Detailed reference viewed: 66 (4 ULg)
Full Text
Peer Reviewed
See detailHow to specify the environmental footprint of electricity? A methodological approach
Belboom, Sandra ULg; Léonard, Angélique ULg

Conference (2016, May 09)

When assessing the environmental footprint of a product or an industrial process, ma-jor impacts in climate change and resources depletion are usually linked to direct or indi-rect energy consumptions ... [more ▼]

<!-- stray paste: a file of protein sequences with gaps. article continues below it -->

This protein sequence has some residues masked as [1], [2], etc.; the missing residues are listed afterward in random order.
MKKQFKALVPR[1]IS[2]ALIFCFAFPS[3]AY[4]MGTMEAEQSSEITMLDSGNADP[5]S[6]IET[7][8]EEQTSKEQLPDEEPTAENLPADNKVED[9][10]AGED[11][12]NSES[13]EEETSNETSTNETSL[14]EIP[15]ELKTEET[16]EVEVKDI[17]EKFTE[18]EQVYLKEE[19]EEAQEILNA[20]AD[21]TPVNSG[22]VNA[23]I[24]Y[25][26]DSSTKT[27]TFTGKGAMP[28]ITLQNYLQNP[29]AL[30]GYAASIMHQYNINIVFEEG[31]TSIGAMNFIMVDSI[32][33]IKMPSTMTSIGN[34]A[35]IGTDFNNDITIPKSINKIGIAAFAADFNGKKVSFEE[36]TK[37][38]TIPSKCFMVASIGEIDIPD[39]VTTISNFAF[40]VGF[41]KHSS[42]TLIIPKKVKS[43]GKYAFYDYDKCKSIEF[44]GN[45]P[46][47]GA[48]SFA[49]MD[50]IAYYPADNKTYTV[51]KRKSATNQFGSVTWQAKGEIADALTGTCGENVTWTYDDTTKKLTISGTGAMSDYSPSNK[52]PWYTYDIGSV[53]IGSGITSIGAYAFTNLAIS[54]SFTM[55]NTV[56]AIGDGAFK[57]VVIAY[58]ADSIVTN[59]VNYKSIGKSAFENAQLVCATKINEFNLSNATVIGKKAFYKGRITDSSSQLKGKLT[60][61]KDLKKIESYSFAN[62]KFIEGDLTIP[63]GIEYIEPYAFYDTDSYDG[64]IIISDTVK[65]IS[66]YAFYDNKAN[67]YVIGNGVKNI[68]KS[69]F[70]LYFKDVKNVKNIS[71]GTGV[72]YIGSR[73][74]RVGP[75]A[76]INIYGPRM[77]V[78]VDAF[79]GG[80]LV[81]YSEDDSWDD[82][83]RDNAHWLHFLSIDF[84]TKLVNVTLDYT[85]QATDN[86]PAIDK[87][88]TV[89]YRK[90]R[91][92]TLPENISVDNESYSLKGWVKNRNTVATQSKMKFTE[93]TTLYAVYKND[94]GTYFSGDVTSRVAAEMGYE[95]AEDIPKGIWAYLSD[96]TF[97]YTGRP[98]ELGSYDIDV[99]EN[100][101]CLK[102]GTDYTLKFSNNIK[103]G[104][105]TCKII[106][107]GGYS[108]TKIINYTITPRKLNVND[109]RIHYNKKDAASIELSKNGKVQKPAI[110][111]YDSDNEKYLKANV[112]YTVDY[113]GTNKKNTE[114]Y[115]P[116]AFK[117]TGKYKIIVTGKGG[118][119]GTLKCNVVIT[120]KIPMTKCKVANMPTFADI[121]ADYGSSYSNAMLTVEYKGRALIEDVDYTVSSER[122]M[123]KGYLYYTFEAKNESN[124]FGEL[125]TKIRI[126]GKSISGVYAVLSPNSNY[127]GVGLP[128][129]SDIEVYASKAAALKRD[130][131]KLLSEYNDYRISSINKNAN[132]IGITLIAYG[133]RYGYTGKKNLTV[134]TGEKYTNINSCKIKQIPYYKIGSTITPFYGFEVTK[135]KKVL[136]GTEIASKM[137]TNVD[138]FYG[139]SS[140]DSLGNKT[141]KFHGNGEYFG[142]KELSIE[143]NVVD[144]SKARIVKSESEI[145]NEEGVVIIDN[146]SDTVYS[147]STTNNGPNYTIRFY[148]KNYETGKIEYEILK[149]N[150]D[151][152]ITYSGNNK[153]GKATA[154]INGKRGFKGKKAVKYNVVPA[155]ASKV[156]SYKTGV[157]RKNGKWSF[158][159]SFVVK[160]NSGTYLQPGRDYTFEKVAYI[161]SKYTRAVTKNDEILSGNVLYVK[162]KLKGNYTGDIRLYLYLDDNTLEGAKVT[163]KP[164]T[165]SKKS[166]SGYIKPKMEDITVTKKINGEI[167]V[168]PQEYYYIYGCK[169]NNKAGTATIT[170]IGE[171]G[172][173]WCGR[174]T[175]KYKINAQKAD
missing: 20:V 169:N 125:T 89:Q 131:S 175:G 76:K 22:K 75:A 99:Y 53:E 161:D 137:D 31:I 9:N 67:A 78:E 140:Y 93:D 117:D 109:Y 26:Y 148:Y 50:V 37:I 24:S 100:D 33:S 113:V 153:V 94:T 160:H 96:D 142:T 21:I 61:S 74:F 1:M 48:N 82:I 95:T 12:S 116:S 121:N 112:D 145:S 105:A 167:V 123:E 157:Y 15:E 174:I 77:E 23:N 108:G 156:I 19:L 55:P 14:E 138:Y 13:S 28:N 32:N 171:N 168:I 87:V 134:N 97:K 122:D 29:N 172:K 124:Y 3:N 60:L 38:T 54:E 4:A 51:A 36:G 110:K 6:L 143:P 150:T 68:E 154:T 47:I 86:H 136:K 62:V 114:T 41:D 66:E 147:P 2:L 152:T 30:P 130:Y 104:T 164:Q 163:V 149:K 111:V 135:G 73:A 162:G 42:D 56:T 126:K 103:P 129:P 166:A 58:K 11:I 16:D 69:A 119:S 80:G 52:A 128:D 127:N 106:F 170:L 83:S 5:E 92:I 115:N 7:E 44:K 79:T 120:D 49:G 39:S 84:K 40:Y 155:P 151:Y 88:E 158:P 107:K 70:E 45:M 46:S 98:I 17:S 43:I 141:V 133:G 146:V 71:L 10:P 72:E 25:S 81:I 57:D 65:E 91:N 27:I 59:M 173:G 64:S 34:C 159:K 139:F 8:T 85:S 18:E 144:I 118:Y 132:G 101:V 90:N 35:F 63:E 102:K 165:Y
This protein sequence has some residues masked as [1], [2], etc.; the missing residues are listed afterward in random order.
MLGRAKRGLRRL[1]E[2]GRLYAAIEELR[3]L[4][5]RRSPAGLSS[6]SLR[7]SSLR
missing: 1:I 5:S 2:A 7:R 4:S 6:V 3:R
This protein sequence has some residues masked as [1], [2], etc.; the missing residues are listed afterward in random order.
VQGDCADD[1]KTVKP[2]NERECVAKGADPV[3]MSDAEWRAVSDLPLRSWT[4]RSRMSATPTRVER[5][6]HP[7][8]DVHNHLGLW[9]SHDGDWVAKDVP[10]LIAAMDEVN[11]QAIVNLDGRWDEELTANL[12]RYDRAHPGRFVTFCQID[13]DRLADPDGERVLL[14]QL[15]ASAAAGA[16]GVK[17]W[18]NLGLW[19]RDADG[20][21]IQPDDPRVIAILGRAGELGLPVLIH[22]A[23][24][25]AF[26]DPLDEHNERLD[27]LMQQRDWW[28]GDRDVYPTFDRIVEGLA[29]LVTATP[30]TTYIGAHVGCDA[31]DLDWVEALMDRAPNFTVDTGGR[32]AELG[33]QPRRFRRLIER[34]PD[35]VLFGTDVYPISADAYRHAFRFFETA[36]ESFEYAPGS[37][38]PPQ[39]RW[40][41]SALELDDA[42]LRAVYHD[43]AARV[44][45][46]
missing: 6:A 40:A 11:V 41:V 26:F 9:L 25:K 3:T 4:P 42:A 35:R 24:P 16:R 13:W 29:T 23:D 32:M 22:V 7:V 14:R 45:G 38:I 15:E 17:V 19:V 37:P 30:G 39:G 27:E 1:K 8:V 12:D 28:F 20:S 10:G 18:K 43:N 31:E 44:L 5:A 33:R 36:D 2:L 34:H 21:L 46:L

When assessing the environmental footprint of a product or an industrial process, ma-jor impacts in climate change and resources depletion are usually linked to direct or indi-rect energy consumptions. Focusing on electricity generation, largely dispersed results can appear for the concerned impact categories depending on the energy mix taken into account. An accurate knowledge of the mix is of major importance for the prediction of the environmental footprint of electricity. As this mix changes from one country to another and through time, regular update is needed to obtain an accurate value of impact for the studied product. Another criteria to also take into account is the specific technology used to generate electricity depending on the primary energy (gas, coal, uranium, sun, wind, etc.). This study aims to generate a simplified tool, containing sufficient data to assess, within a range of 10 % uncertainty, the value of the environmental footprint of electricity, based on a limited amount of accessible parameters. The global life cycle of electricity generation is taken into account, from the resources extraction to the end-of-life. This is essential to be able to compare, on a same basis, the renewable and classical resources for electricity generation. The functional unit of this study for numerical applications is 1 MWhe. To achieve our goal, the following methodological approach has been pursued. First, the energy mix for electricity generation has been collected trough years for different countries. Then a deeper study of specific technologies relative to each kind of primary energy consumption has been performed. Meta-analyses relative to LCA results have been studied to highlight the main important criteria of these technologies. Then, the amount of needed data for the environmental assessment of these technologies has been reduced to the main important ones. The step further is about the use of these data to obtain an available tool to predict the environmental footprint of electricity depending mainly on the energy mix and used technologies. The environmental impact of 1 MWhe can then be easily calculated using this tool in several categories as climate change, acidification, ozone layer depletion, etc. using the ILCD method. Concerning the resources depletion assessment, all available methodolo-gies have been studied with a specific focus on the CEENE method using an exergetic assessment of resources. This method allows the highlighting of the use of energy and all types of resources (fossil, renewable like wind, sun or land). This perspective can also be used to discriminate several resources for the electricity production. A comparison of the results obtained using resources impact methods has then been performed and some challenges concerning the use of existing impact pathways have been highlighted as well as some perspectives to tackle them. This research has been supported by the Public Service of Wallonia – Department of Energy and Sustainable Building within the framework of the ECEB project [less ▲]